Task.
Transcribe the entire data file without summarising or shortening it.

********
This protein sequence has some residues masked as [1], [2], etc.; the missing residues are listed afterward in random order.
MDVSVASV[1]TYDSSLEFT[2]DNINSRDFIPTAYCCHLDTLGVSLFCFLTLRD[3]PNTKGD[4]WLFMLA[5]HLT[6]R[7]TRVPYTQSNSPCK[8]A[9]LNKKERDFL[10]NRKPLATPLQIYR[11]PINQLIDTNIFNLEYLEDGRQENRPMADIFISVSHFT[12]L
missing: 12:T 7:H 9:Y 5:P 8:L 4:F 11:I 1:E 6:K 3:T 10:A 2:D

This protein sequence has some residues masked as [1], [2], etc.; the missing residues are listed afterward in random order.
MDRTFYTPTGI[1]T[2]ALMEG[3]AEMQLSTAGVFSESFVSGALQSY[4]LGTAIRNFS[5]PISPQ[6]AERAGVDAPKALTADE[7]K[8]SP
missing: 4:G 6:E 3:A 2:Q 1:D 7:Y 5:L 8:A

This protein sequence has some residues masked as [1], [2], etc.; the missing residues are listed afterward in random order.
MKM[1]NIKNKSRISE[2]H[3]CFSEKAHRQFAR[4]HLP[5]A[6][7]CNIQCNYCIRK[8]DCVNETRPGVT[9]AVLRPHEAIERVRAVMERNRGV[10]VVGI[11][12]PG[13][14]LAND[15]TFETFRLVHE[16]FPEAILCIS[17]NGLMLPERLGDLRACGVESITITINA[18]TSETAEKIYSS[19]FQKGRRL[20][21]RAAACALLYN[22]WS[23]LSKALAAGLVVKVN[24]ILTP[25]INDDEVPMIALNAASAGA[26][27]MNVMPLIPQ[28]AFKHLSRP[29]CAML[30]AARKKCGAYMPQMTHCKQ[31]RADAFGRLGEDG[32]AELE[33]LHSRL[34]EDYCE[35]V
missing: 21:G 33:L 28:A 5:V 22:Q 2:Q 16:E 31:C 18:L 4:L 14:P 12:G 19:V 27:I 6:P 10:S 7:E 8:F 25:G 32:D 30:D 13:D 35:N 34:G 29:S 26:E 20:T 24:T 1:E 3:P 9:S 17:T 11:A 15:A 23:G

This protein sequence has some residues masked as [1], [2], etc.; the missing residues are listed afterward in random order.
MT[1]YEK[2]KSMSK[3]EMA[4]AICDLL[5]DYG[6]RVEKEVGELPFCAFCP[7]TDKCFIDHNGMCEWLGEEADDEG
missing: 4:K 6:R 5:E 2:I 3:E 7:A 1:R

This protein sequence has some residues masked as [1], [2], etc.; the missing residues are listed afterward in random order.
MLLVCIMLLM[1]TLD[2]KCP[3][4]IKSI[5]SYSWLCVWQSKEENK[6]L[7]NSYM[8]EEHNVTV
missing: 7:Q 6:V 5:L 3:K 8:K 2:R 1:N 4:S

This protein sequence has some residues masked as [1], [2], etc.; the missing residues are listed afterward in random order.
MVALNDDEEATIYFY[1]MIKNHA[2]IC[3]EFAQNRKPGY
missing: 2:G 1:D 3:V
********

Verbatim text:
This protein sequence has some residues masked as [1], [2], etc.; the missing residues are listed afterward in random order.
MDVSVASV[1]TYDSSLEFT[2]DNINSRDFIPTAYCCHLDTLGVSLFCFLTLRD[3]PNTKGD[4]WLFMLA[5]HLT[6]R[7]TRVPYTQSNSPCK[8]A[9]LNKKERDFL[10]NRKPLATPLQIYR[11]PINQLIDTNIFNLEYLEDGRQENRPMADIFISVSHFT[12]L
missing: 12:T 7:H 9:Y 5:P 8:L 4:F 11:I 1:E 6:K 3:T 10:A 2:D

This protein sequence has some residues masked as [1], [2], etc.; the missing residues are listed afterward in random order.
MDRTFYTPTGI[1]T[2]ALMEG[3]AEMQLSTAGVFSESFVSGALQSY[4]LGTAIRNFS[5]PISPQ[6]AERAGVDAPKALTADE[7]K[8]SP
missing: 4:G 6:E 3:A 2:Q 1:D 7:Y 5:L 8:A

This protein sequence has some residues masked as [1], [2], etc.; the missing residues are listed afterward in random order.
MKM[1]NIKNKSRISE[2]H[3]CFSEKAHRQFAR[4]HLP[5]A[6][7]CNIQCNYCIRK[8]DCVNETRPGVT[9]AVLRPHEAIERVRAVMERNRGV[10]VVGI[11][12]PG[13][14]LAND[15]TFETFRLVHE[16]FPEAILCIS[17]NGLMLPERLGDLRACGVESITITINA[18]TSETAEKIYSS[19]FQKGRRL[20][21]RAAACALLYN[22]WS[23]LSKALAAGLVVKVN[24]ILTP[25]INDDEVPMIALNAASAGA[26][27]MNVMPLIPQ[28]AFKHLSRP[29]CAML[30]AARKKCGAYMPQMTHCKQ[31]RADAFGRLGEDG[32]AELE[33]LHSRL[34]EDYCE[35]V
missing: 21:G 33:L 28:A 5:V 22:Q 2:Q 16:E 31:C 18:L 4:L 14:P 12:G 19:V 27:I 6:P 10:S 7:E 8:F 25:G 32:D 30:D 13:D 35:N 34:G 29:S 26:E 20:T 24:T 1:E 3:P 9:S 17:T 11:A 15:A 23:G

This protein sequence has some residues masked as [1], [2], etc.; the missing residues are listed afterward in random order.
MT[1]YEK[2]KSMSK[3]EMA[4]AICDLL[5]DYG[6]RVEKEVGELPFCAFCP[7]TDKCFIDHNGMCEWLGEEADDEG
missing: 4:K 6:R 5:E 2:I 3:E 7:A 1:R

This protein sequence has some residues masked as [1], [2], etc.; the missing residues are listed afterward in random order.
MLLVCIMLLM[1]TLD[2]KCP[3][4]IKSI[5]SYSWLCVWQSKEENK[6]L[7]NSYM[8]EEHNVTV
missing: 7:Q 6:V 5:L 3:K 8:K 2:R 1:N 4:S

This protein sequence has some residues masked as [1], [2], etc.; the missing residues are listed afterward in random order.
MVALNDDEEATIYFY[1]MIKNHA[2]IC[3]EFAQNRKPGY
missing: 2:G 1:D 3:V